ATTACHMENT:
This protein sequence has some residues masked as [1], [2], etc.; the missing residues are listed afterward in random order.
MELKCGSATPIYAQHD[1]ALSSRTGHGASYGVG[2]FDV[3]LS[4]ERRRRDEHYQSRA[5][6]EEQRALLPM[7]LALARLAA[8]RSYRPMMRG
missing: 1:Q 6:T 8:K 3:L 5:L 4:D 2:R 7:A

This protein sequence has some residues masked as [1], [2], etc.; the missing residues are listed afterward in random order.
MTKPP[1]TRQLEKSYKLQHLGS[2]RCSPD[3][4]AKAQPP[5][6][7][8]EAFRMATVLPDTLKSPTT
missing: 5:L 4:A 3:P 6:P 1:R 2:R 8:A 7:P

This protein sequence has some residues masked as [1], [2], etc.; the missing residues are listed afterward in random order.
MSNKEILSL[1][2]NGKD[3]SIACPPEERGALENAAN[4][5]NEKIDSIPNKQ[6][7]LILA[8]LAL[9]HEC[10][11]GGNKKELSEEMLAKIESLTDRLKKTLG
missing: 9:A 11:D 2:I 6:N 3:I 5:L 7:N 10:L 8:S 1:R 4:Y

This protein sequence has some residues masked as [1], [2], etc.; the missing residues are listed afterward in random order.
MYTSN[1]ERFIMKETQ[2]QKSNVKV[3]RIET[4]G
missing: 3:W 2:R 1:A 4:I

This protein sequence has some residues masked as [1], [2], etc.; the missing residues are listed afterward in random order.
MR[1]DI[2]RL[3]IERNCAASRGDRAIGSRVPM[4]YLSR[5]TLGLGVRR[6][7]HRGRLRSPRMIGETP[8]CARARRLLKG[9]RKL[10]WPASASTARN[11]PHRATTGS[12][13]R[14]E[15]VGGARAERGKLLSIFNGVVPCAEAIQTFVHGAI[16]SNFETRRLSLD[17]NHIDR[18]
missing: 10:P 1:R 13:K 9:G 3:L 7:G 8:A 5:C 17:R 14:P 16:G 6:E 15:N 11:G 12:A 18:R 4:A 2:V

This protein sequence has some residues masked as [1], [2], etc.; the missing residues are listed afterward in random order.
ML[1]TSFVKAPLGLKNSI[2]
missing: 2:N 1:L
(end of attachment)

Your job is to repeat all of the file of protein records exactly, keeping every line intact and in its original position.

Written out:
This protein sequence has some residues masked as [1], [2], etc.; the missing residues are listed afterward in random order.
MELKCGSATPIYAQHD[1]ALSSRTGHGASYGVG[2]FDV[3]LS[4]ERRRRDEHYQSRA[5][6]EEQRALLPM[7]LALARLAA[8]RSYRPMMRG
missing: 1:Q 6:T 8:K 3:L 5:L 4:D 2:R 7:A

This protein sequence has some residues masked as [1], [2], etc.; the missing residues are listed afterward in random order.
MTKPP[1]TRQLEKSYKLQHLGS[2]RCSPD[3][4]AKAQPP[5][6][7][8]EAFRMATVLPDTLKSPTT
missing: 5:L 4:A 3:P 6:P 1:R 2:R 8:A 7:P

This protein sequence has some residues masked as [1], [2], etc.; the missing residues are listed afterward in random order.
MSNKEILSL[1][2]NGKD[3]SIACPPEERGALENAAN[4][5]NEKIDSIPNKQ[6][7]LILA[8]LAL[9]HEC[10][11]GGNKKELSEEMLAKIESLTDRLKKTLG
missing: 9:A 11:D 2:I 6:N 3:I 5:L 7:N 10:L 8:S 1:R 4:Y

This protein sequence has some residues masked as [1], [2], etc.; the missing residues are listed afterward in random order.
MYTSN[1]ERFIMKETQ[2]QKSNVKV[3]RIET[4]G
missing: 3:W 2:R 1:A 4:I

This protein sequence has some residues masked as [1], [2], etc.; the missing residues are listed afterward in random order.
MR[1]DI[2]RL[3]IERNCAASRGDRAIGSRVPM[4]YLSR[5]TLGLGVRR[6][7]HRGRLRSPRMIGETP[8]CARARRLLKG[9]RKL[10]WPASASTARN[11]PHRATTGS[12][13]R[14]E[15]VGGARAERGKLLSIFNGVVPCAEAIQTFVHGAI[16]SNFETRRLSLD[17]NHIDR[18]
missing: 10:P 1:R 13:K 9:G 3:L 7:G 8:A 5:C 17:R 14:P 16:G 6:E 15:N 11:G 12:A 18:R 4:A 2:V

This protein sequence has some residues masked as [1], [2], etc.; the missing residues are listed afterward in random order.
ML[1]TSFVKAPLGLKNSI[2]
missing: 2:N 1:L